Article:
Q. Can FWP fund wolf management in Montana?
A. Not at this time. It is clear existing financial resources are not adequate to manage wolves in Montana. Additional funding will be required to implement all elements of a wolf management program.
Q. How will state wolf management be funded?
A. The recommended plan directs FWP to seek additional funding from special state or federal appropriations, private foundations, or other private sources to supplement funds committed by FWP in amounts similar to those for other native carnivores like black bears and mountain lions. The governors of Montana, Idaho, and Wyoming are pursuing a program called the Northern Rocky Mountain Grizzly Bear and Gray Wolf National Management Trust to help the states fund the management of recovered threatened and endangered species. The idea originated in Wyoming. In light of local funding and resource shortfalls, the states hope Congress will recognize the significant national interest in the conservation and management of these species. In the interim, the three states may seek special Congressional appropriations to fund state activities during the transition of management authority.
Q. Will wolves impact game populations like deer, elk and moose?
A. Yes. How much of an impact is uncertain at this time. Wolves-like mountain lions, coyotes, and bears-eat deer, elk, moose and other game animals. All wildlife populations are variable through time and across a diversity of habitats. Population numbers fluctuate. It won't be the same everywhere all the time. Research in Montana and elsewhere has shown that predation may influence deer, elk and moose populations through changes in the survival of young, the death of adult animals, or a combination of both. For example, if a higher than normal number of female deer die in any given year from things such as hunting or a severe winter, local conditions could allow wolves and other predators to keep that deer herd's numbers suppressed or slow its population growth.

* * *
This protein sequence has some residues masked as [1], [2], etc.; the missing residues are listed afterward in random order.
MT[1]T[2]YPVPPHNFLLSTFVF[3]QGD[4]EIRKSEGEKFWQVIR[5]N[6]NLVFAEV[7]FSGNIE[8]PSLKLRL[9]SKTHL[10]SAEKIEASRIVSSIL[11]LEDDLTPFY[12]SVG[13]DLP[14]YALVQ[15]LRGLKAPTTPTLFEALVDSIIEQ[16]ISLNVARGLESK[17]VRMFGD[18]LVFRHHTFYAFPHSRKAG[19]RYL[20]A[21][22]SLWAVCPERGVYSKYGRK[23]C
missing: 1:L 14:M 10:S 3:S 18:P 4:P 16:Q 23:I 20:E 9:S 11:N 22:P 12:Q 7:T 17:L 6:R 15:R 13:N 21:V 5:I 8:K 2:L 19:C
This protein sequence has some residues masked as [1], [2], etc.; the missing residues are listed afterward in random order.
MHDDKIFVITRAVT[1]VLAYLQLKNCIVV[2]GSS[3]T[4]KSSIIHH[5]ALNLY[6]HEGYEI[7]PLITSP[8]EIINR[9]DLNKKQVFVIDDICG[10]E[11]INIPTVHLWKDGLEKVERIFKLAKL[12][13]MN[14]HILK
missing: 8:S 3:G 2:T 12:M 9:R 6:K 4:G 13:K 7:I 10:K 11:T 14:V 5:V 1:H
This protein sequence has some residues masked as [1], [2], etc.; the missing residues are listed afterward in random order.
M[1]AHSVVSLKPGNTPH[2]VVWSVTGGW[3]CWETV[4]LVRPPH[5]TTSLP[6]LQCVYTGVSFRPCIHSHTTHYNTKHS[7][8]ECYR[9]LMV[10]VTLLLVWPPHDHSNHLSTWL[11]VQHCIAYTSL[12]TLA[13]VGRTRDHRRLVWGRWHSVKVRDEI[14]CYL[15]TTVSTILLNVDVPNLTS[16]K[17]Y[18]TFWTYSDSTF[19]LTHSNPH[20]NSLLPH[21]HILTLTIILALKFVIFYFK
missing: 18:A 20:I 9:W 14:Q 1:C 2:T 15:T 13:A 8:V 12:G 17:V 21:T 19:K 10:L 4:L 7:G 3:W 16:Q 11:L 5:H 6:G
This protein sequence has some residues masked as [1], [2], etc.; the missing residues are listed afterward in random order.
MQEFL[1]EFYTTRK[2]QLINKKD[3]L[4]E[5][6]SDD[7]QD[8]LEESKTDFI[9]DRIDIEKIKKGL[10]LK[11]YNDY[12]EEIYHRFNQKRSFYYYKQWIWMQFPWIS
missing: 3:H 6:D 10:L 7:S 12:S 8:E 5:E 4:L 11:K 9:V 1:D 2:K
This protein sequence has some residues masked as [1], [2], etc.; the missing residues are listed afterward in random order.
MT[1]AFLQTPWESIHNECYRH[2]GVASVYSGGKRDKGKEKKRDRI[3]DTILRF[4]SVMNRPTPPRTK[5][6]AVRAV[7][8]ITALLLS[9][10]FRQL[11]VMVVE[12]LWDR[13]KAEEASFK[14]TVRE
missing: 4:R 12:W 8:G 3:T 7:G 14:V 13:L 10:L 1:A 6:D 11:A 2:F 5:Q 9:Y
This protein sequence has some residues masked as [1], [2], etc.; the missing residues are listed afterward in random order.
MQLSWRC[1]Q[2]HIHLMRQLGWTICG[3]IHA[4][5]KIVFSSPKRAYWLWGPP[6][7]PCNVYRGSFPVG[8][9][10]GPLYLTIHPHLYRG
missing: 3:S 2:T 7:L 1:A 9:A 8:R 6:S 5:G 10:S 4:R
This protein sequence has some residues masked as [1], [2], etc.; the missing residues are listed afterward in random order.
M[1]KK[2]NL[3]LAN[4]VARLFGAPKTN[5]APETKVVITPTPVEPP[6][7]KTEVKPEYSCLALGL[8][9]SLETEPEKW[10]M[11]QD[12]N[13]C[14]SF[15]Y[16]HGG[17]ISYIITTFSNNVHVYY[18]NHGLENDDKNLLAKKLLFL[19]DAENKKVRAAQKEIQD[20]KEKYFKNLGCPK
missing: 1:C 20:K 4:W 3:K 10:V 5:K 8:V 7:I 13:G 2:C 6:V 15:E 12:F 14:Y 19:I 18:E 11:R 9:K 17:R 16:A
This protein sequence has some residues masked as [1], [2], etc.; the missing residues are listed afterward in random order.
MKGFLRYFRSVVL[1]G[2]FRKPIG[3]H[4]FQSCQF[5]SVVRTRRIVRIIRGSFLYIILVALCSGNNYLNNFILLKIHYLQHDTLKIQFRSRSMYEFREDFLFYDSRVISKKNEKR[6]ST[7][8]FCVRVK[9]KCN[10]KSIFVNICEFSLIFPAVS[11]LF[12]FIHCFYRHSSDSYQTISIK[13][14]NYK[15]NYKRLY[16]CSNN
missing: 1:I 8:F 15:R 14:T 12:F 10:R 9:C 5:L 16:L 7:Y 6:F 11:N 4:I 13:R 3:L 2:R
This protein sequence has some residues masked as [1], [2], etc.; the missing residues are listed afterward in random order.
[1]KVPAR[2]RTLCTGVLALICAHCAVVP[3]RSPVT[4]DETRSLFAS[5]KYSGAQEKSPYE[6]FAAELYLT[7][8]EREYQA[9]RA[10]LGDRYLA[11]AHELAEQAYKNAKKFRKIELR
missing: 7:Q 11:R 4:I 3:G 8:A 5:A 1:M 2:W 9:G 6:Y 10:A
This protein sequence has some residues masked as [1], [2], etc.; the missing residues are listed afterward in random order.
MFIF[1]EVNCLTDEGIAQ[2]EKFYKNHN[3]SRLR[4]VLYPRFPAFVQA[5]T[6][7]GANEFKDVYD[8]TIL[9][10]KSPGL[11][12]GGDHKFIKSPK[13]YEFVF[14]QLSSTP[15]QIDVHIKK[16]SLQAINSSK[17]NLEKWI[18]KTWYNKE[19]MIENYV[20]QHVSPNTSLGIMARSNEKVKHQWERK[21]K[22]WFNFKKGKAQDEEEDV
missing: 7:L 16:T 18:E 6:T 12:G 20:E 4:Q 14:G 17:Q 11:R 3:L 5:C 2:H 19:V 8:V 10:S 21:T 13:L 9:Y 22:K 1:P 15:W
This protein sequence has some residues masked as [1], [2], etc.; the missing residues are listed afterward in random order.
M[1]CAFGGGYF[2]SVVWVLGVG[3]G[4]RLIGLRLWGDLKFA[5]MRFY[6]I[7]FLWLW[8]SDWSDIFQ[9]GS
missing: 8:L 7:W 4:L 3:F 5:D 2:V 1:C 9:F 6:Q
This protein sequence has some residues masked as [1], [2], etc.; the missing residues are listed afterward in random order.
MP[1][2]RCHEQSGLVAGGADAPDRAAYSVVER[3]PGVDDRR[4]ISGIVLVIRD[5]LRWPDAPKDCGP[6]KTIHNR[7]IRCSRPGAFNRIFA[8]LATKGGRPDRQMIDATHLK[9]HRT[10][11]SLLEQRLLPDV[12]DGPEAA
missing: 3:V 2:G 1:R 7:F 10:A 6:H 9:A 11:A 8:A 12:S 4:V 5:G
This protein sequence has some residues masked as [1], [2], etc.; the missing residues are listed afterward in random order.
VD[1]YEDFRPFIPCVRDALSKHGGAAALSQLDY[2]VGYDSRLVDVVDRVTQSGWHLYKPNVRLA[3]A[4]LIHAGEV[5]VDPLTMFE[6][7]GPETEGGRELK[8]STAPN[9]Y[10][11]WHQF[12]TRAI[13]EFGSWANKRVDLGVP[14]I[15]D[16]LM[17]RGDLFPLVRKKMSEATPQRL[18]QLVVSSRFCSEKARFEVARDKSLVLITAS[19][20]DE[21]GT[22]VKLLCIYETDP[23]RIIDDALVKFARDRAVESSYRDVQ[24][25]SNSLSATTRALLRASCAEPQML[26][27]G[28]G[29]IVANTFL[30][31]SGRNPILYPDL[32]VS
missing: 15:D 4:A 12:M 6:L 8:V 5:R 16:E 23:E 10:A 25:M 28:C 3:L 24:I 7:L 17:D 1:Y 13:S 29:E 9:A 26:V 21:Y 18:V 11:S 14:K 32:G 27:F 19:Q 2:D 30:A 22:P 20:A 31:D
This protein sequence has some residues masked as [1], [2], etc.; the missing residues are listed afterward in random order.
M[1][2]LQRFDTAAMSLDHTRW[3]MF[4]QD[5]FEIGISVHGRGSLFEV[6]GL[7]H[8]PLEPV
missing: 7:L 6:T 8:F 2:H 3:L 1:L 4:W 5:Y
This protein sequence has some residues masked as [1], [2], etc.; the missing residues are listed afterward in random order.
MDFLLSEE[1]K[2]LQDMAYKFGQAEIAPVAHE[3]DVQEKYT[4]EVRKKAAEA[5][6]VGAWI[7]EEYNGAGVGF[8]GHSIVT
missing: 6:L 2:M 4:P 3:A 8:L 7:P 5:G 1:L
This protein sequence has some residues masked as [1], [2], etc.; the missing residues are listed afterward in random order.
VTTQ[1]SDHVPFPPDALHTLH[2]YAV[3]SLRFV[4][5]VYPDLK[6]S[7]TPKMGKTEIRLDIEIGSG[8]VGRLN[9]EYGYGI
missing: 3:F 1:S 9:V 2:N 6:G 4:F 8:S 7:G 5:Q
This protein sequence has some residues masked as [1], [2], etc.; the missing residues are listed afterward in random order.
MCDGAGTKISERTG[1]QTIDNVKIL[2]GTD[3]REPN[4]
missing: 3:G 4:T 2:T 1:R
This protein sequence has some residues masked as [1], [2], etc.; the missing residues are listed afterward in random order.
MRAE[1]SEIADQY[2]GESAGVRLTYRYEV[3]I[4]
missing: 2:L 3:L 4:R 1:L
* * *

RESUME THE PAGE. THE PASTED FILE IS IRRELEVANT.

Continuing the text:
Q. Will wolves affect hunting in Montana?
A. They probably will in some places. As with other population effects, however, there is no clear answer except that wolves will add another factor to consider among all the environmental and social factors wildlife biologists wrestle with every year in setting harvest limits on big game. Hunting opportunities are then adjusted in response to all factors combined. Wolves may affect some local, deer, elk or moose populations. When predation is combined with unfavorable environmental conditions-like drought or a severe winter-it may affect hunter opportunities in that area.